Along the eastern flank of the Lake District massif, local conglomerate accumulations are apparently post-tectonic but, in the case of the Mell Fell Conglomerate Formation, are cut by Early Carboniferous dykes. The Mell Fell Conglomerate crops out from Great and Little Mell Fells and the northern end of Ullswater, northwards to the Carboniferous limestone escarpment west of Penrith; there is a small outlier in the Heltondale Beck by Askham village (NY 506 207). The polygenetic, red-bed conglomerate contains clasts derived mostly from the Borrowdale Volcanic Group and the Windermere Supergroup. Some clasts preserve a cleavage, confirming post-Acadian deposition, and so a Late Devonian (Upper Old Red Sandstone) depositional age seems likely. The depositional environment was one of coalesced alluvial fans and braided river channels in a pluvial, desert setting. The Mell Fell Conglomerate, at about 1500 m, is the thickest of the preserved conglomerate sequences and probably accumulated in a valley controlled by, or eroded along, the Causey Pike Fault.
This raises the possibility of post-Acadian movement on that important regional structure. In some parts of the Cross Fell inlier, the Lower Palaeozoic strata are unconformably overlain by up to about 35 m of coarse clastic rocks that have traditionally been associated as the ‘Polygenetic Conglomerate’ (P006876). Clasts are mainly of Lower Palaeozoic volcanic or sedimentary lithologies and a broad correlation with the Mell Fell Conglomerate has been generally assumed.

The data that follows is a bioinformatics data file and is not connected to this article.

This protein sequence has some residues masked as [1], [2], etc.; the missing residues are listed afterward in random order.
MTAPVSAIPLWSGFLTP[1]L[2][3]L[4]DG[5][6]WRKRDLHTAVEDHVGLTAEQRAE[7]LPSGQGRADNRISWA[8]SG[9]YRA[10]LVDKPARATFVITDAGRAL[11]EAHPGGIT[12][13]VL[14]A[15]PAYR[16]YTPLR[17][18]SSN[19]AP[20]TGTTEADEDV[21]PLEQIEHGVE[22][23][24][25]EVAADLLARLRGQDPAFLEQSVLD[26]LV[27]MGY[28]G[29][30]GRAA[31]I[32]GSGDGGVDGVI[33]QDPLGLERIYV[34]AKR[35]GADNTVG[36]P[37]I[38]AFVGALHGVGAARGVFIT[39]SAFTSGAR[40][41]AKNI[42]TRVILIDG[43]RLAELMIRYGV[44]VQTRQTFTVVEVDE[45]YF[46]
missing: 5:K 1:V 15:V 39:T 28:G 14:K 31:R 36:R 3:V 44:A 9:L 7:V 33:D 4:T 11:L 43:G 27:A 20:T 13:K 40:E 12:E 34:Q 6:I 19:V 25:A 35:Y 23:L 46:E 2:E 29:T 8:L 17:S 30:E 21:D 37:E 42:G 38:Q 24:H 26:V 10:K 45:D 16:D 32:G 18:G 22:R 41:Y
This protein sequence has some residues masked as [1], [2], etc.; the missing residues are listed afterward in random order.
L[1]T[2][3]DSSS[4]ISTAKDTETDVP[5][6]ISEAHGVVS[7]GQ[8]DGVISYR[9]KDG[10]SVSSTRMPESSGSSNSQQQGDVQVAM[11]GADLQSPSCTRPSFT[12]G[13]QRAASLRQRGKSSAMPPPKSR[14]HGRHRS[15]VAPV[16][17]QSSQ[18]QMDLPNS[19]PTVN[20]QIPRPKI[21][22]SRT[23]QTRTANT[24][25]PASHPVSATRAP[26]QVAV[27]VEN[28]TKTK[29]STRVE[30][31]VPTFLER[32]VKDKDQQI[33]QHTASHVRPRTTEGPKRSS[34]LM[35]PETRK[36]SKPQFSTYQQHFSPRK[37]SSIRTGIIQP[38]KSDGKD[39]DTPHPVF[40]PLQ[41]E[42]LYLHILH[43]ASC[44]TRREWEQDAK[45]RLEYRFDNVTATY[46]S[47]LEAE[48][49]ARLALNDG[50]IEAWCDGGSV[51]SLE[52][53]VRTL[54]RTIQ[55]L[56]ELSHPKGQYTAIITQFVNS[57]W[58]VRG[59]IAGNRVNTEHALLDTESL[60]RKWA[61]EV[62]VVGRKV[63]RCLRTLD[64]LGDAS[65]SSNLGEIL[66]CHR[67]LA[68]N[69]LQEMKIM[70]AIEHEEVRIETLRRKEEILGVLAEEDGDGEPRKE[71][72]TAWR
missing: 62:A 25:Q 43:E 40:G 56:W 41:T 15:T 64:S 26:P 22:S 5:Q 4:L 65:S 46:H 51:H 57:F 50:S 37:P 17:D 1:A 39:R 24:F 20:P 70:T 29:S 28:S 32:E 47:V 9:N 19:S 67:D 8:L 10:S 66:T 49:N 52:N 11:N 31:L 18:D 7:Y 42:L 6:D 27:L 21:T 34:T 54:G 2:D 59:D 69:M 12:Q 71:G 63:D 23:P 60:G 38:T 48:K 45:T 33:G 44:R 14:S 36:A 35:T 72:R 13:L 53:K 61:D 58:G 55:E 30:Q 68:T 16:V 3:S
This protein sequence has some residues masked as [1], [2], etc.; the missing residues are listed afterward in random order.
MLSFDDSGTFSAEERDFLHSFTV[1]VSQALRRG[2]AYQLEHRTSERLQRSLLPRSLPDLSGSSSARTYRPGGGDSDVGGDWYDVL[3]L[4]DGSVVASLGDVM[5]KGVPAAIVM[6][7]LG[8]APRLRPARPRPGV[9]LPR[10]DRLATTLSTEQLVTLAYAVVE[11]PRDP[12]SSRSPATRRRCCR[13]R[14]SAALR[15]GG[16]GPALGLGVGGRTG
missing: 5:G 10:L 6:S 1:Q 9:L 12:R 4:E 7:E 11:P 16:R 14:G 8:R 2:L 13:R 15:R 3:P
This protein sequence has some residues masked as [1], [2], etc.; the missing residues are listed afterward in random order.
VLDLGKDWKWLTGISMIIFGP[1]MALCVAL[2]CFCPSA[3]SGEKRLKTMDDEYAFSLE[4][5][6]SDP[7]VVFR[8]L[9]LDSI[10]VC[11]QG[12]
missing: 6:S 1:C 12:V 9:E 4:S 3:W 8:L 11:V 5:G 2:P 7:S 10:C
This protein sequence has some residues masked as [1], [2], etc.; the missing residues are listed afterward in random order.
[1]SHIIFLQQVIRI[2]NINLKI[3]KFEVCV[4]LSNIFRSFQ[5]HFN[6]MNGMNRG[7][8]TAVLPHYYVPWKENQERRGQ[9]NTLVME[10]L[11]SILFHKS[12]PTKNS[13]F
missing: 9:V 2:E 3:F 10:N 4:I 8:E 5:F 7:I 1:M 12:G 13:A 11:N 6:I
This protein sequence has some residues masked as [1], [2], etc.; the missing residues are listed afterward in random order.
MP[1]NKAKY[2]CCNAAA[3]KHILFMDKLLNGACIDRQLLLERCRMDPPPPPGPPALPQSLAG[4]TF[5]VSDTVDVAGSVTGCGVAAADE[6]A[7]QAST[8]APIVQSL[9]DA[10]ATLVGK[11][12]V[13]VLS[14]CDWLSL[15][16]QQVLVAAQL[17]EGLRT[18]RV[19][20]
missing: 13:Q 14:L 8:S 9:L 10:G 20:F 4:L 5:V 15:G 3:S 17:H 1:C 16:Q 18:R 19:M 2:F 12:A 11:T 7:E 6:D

The Shap Wells Conglomerate Formation contains interbeds of mudstone and fluvial sandstone and is conformably overlain by the Blind Beck Sandstone Formation. The outcrop is small and restricted to the valley of the Birk Beck, a northern tributary of the River Lune. A broadly similar assemblage occurs farther south, where the Sedbergh Conglomerate Formation is exposed in its type area along the course of the River Rawthey, in disparate outcrops along the Pennine Fault Zone and in the valley of the River Lune, north of Kirkby Lonsdale; the overlying, 15 m thick Nor Gill Sandstone Formation is restricted to outcrops in a tributary of the River Rawthey. The conglomerates are coarse- to very coarse-grained, nonlocally sourced terrigenous deposits laid down in debris flows, coalescent alluvial fans and braided river systems. The Shap Wells conglomerate beds exposed along the Birk Beck interleave with varicoloured mudstone beds that were probably deposited in lakes; either localised, ephemeral and formed after flash floods, or semipermanent and in a playa-type setting. The red sandstone beds of the Blind Beck and Nor Gill formations are mainly lithic and poorly sorted river deposits, but include some beds of aeolian origin. In addition, the Nor Gill Sandstone Formation contains nodular and sheeted calcrete beds that originated as palaeosols.